Tree Law Comes With Cost

BLYTHEWOOD – Under proposed amendments to the Town’s landscape and tree preservation ordinance, owners of all existing commercial properties in Blythewood’s Town Center District would be required to conform to new landscaping and buffering requirements within five years of the adoption of the amendments. While new businesses (or newly developed properties) are required to meet the specifications of the Town’s landscape and tree ordinance, there has never been enforcement on existing businesses because they have sometimes existed for so long that there is no landscape plan to refer back to, the Town’s Planner, Michael Criss, told Town Council at a work session on April 15. The amendments were suggested by a committee headed up by Mikel Switzer and recommended for adoption to Town Council two weeks ago by the Town’s Planning Commission. Council passed first reading at its March meeting. The second and final reading is expected at the April 28 Council meeting.

“So far,” Criss said, “we’ve relied on persuasion, cooperation and volunteerism to get existing businesses to conform. But, is this something you want to impose on existing commercial property owners?”

He said it would mean commercial enterprises would be subject to such costly requirements as planting trees and shrubs around the perimeter of their properties.

“The Town has spent an awful lot of money on a Master Plan, which calls for these kinds of improvements, and at some point we have to start moving toward implementation of the Plan throughout the Town,” Councilman Bob Massa said. “We’ve done this with signs. We’ve given businesses seven years to conform to the sign ordinance. It seems to me five years is plenty of time.”

Criss agreed, “Why should existing businesses forever have bare lots?”

Councilman Bob Mangone suggested that the commercial property owners not only comply within five to seven years, but wondered if they should also be required to submit their plan for conformity to the new landscape and tree ordinance within 60 days of the passage of the ordinance. Criss disagreed, suggesting that businesses should not have to submit a plan until the year before conformity is required.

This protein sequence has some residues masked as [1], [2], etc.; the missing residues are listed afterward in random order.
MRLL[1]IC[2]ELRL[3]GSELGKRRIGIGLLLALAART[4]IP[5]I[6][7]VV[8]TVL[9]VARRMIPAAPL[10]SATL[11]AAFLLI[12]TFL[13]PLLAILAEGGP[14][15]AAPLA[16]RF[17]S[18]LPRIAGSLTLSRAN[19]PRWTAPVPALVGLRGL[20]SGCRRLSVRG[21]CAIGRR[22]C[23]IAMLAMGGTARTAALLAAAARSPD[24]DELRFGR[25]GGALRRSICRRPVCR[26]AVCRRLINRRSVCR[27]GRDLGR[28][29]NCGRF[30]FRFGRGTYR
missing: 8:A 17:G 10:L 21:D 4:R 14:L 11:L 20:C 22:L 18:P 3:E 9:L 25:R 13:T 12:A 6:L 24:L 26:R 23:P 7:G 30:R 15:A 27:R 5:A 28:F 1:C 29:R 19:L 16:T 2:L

Councilman Tom Utroska asked, “Have we considered how this would affect the current businesses in the Town Center District?”

He suggested allowing seven years for conformity instead of five.

Mayor J. Michael Ross, however, took a dim view of the proposal as he addressed his fellow Councilmen.

“As you sit around here, none of you are true business property owners,” he reminded them. “We’re at a critical time when governments are telling people what to do and being so restrictive. When you start telling existing businesses they have to conform, are businesses like Carolina Wings with a lot of asphalt going to have to chop up their paving to plant shrubs? When you start talking about the little businesses, we need to look at what it’s going to cost them.”

Councilman Eddie Baughman agreed.

“When some of these small businesses go out of business (because of the costs of this ordinance), then you’ve got a vacant space,” he said.

“But if we say the existing structures never have to make any changes,” Mangone said, “it will always look like it does now.”

New rules for residential plantings

The amendments also proposed new rules and regulations for residential property owners such as the requirement that irrigation spray heads be directed entirely onto pervious, soil or target area surfaces with no more than incidental spraying of impervious streets, driveways, parking areas or sidewalks.

Property owners, both residential and commercial, would be responsible for keeping required plantings well maintained for at least three years after planting. The amendments also allow property owners to remove one healthy tree per year. Up to five healthy trees can be removed per year on properties of two acres or more.

A fee-in-lieu Tree Fund is proposed as an alternative compliance method. This method is achieved by contributing the equivalent monetary value of the required replacement trees to the Town’s Tree Fund, which is “dedicated to the planting, maintenance and replacement of trees by the Town on public rights-of-way and public property (such as the park) within town limits.”

After reviewing the entire ordinance, Ross asked, “But does it really achieve what we want?”

The ordinance’s author, Rick McMackin, said, “The intent is to keep as many trees as possible, to maintain a tree canopy in the Town as much as possible.”

The proposed amendments to the tree ordinance are available for review at Town Hall. Those who have questions about the ordinance or who would like to comment before it is voted on can do so at the April 28 Town Council meeting which will be held at 7 p.m., at The Manor.

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